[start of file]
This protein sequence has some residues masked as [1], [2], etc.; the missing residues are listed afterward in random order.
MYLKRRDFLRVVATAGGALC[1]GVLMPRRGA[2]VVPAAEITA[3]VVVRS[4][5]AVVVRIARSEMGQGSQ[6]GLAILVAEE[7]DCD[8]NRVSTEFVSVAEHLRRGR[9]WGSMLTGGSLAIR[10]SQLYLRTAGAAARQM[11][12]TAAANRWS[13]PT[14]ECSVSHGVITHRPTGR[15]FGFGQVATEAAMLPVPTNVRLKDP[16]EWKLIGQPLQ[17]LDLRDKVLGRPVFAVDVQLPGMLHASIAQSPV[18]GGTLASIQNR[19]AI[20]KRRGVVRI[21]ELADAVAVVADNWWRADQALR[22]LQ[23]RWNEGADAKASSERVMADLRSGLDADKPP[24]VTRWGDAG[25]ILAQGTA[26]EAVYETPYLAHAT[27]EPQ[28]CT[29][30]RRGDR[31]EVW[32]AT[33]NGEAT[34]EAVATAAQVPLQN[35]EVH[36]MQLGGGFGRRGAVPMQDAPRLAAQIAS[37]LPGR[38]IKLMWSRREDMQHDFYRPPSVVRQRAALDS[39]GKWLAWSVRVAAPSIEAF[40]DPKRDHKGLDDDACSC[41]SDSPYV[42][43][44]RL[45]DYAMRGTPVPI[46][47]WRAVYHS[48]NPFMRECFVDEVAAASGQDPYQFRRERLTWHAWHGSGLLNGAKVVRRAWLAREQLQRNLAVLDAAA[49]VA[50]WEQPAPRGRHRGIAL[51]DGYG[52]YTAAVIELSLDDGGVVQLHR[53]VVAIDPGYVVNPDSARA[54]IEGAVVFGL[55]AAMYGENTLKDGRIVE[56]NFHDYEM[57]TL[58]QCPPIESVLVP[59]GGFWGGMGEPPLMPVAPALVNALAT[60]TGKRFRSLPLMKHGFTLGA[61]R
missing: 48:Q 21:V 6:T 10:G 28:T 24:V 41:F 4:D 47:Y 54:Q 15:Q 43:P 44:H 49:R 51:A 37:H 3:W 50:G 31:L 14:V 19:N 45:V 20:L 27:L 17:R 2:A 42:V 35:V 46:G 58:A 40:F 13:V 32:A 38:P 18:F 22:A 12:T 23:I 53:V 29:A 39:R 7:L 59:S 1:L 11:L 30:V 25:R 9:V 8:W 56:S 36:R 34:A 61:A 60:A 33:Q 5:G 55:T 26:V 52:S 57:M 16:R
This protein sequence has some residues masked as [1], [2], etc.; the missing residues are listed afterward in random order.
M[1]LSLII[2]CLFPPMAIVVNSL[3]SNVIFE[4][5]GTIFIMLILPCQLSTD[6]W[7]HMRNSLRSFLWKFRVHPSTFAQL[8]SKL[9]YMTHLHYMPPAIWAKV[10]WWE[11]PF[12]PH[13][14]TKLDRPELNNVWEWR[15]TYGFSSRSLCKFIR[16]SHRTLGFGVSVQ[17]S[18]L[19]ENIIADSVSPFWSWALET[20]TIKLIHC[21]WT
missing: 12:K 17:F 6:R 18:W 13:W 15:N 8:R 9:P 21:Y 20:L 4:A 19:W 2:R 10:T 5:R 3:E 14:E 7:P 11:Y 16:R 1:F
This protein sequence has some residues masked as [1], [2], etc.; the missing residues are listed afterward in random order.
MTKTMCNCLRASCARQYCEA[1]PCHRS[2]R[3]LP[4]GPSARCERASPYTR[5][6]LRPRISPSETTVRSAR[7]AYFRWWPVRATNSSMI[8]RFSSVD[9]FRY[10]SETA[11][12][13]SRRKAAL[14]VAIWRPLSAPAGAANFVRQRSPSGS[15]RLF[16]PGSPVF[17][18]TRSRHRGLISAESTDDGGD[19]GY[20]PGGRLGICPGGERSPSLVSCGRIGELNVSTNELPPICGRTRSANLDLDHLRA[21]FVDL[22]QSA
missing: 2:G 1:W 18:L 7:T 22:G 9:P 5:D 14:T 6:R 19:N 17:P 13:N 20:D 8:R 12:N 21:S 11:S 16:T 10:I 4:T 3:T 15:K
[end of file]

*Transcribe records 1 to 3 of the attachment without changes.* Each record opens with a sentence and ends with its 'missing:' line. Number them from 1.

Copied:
This protein sequence has some residues masked as [1], [2], etc.; the missing residues are listed afterward in random order.
MYLKRRDFLRVVATAGGALC[1]GVLMPRRGA[2]VVPAAEITA[3]VVVRS[4][5]AVVVRIARSEMGQGSQ[6]GLAILVAEE[7]DCD[8]NRVSTEFVSVAEHLRRGR[9]WGSMLTGGSLAIR[10]SQLYLRTAGAAARQM[11][12]TAAANRWS[13]PT[14]ECSVSHGVITHRPTGR[15]FGFGQVATEAAMLPVPTNVRLKDP[16]EWKLIGQPLQ[17]LDLRDKVLGRPVFAVDVQLPGMLHASIAQSPV[18]GGTLASIQNR[19]AI[20]KRRGVVRI[21]ELADAVAVVADNWWRADQALR[22]LQ[23]RWNEGADAKASSERVMADLRSGLDADKPP[24]VTRWGDAG[25]ILAQGTA[26]EAVYETPYLAHAT[27]EPQ[28]CT[29][30]RRGDR[31]EVW[32]AT[33]NGEAT[34]EAVATAAQVPLQN[35]EVH[36]MQLGGGFGRRGAVPMQDAPRLAAQIAS[37]LPGR[38]IKLMWSRREDMQHDFYRPPSVVRQRAALDS[39]GKWLAWSVRVAAPSIEAF[40]DPKRDHKGLDDDACSC[41]SDSPYV[42][43][44]RL[45]DYAMRGTPVPI[46][47]WRAVYHS[48]NPFMRECFVDEVAAASGQDPYQFRRERLTWHAWHGSGLLNGAKVVRRAWLAREQLQRNLAVLDAAA[49]VA[50]WEQPAPRGRHRGIAL[51]DGYG[52]YTAAVIELSLDDGGVVQLHR[53]VVAIDPGYVVNPDSARA[54]IEGAVVFGL[55]AAMYGENTLKDGRIVE[56]NFHDYEM[57]TL[58]QCPPIESVLVP[59]GGFWGGMGEPPLMPVAPALVNALAT[60]TGKRFRSLPLMKHGFTLGA[61]R
missing: 48:Q 21:V 6:T 10:G 28:T 24:V 41:F 4:D 47:Y 54:Q 15:Q 43:P 44:H 49:R 51:A 37:H 3:W 50:G 31:L 14:V 19:N 45:V 20:L 27:L 17:R 2:A 42:V 35:V 46:G 58:A 40:F 13:V 32:A 38:P 18:F 22:A 12:T 23:I 53:V 29:A 39:R 7:L 59:S 1:L 11:L 30:V 25:R 9:V 8:W 56:S 36:R 34:A 61:A 60:A 33:Q 5:G 55:T 26:V 52:S 57:M 16:R
This protein sequence has some residues masked as [1], [2], etc.; the missing residues are listed afterward in random order.
M[1]LSLII[2]CLFPPMAIVVNSL[3]SNVIFE[4][5]GTIFIMLILPCQLSTD[6]W[7]HMRNSLRSFLWKFRVHPSTFAQL[8]SKL[9]YMTHLHYMPPAIWAKV[10]WWE[11]PF[12]PH[13][14]TKLDRPELNNVWEWR[15]TYGFSSRSLCKFIR[16]SHRTLGFGVSVQ[17]S[18]L[19]ENIIADSVSPFWSWALET[20]TIKLIHC[21]WT
missing: 12:K 17:F 6:R 18:W 13:W 15:N 8:R 9:P 21:Y 20:L 4:A 19:W 2:R 10:T 5:R 3:E 14:E 7:P 11:Y 16:R 1:F
This protein sequence has some residues masked as [1], [2], etc.; the missing residues are listed afterward in random order.
MTKTMCNCLRASCARQYCEA[1]PCHRS[2]R[3]LP[4]GPSARCERASPYTR[5][6]LRPRISPSETTVRSAR[7]AYFRWWPVRATNSSMI[8]RFSSVD[9]FRY[10]SETA[11][12][13]SRRKAAL[14]VAIWRPLSAPAGAANFVRQRSPSGS[15]RLF[16]PGSPVF[17][18]TRSRHRGLISAESTDDGGD[19]GY[20]PGGRLGICPGGERSPSLVSCGRIGELNVSTNELPPICGRTRSANLDLDHLRA[21]FVDL[22]QSA
missing: 2:G 1:W 18:L 7:T 22:G 9:P 5:D 14:T 6:R 19:N 17:P 13:N 20:D 8:R 12:N 21:S 11:S 16:T 10:I 4:T 3:T 15:K